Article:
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Schools across Portsmouth have been thanked for the work they have put into delivering education for children in extremely difficult circumstances at the end of a very challenging term.

Public Health England (PHE) South East (SE) and Portsmouth City Council joined forces to send out a positive message highlighting everything that schools have done over the past three months, in particular the extra tasks they have had to take on because of Covid-19.

PHE SE Regional Director Dr Alison Barnett said the last few months had been “pretty tough” but that she was proud of how education providers had risen to the task. Following months of closure and the complexity of delivering high-quality education to pupils at home, returning all students to classrooms in September was a logistical challenge like no other.

“It has certainly been a difficult year – for teachers, pupils and for parents,” she said.

“Our Health Protection Teams have been in daily contact with schools and know the pressure that they have been under – but we also found they have increasingly grown in confidence in managing cases themselves.

“Although numbers remain high across Portsmouth, staff and parents have consistently gone above and beyond to make sure pupils have been able to learn as safely as possible and I want to thank them for these efforts.

“The risk to children of becoming severely ill from coronavirus remains very low and the impact of being out of school can be profound and life-long. To ensure we can continue to control numbers and protect our loved ones, it is vitally important that schools, parents and pupils keep to the Covid-19 guidelines as much as possible, both over the holiday period and when they return for the new term in January”.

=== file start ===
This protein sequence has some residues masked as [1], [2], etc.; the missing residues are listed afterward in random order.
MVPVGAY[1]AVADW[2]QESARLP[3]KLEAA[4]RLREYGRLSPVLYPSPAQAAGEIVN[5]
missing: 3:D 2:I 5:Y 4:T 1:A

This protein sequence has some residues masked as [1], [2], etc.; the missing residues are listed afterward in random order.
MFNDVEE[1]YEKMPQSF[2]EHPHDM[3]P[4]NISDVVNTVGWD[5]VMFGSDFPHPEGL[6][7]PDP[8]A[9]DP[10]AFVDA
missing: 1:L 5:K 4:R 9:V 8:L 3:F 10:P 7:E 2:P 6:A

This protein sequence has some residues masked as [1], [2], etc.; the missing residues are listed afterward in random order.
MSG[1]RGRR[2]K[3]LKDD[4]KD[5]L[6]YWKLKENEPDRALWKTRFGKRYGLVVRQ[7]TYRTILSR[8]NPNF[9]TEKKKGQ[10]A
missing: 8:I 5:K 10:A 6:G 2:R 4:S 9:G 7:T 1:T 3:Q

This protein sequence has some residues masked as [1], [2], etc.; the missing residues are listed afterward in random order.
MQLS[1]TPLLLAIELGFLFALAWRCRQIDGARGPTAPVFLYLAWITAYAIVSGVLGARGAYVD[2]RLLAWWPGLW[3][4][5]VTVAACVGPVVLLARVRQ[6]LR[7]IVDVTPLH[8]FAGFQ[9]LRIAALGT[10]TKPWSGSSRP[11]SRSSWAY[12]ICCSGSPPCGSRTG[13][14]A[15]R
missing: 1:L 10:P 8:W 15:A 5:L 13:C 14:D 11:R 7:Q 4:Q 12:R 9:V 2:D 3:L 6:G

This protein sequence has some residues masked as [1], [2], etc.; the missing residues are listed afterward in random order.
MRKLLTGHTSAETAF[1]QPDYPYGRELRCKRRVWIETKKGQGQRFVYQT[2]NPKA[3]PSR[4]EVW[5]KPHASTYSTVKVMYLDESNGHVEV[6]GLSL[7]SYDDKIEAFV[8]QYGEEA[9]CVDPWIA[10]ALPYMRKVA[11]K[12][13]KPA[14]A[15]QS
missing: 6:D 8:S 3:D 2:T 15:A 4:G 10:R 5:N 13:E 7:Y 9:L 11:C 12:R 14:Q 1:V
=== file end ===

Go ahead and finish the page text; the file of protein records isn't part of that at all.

Cllr Suzy Horton, Cabinet Member for Children, Families and Education at Portsmouth City Council, said that she was also impressed with how the schools in the area had taken on the challenge of ensuring children continued to get their education even in the midst of the pandemic.

“Children’s education is so important and we know it was a huge joint effort to ensure that the majority of schools were able to stay open throughout the last few months,” she said.

“I would like to thank everyone involved, from head teachers to cleaning staff – everyone had a role to play.

“In order to keep our schools as safe as possible, please continue to keep children home from school if unwell and get them tested.

“It’s also worth remembering that about one in three people who have coronavirus have no symptoms and will be spreading it unintentionally.

“This is why it is so important to remember to continue to follow the advice like wearing face-coverings and socially distancing at the school gates and anywhere else where staff, parents and students may mix in the final days of term.

“We want to do all we can to protect our community and look forward to more time with friends and family in 2021.”

For parents and carers who are unsure whether a child is unwell and should go in to school or stay at home, our parent guidance webpage can help: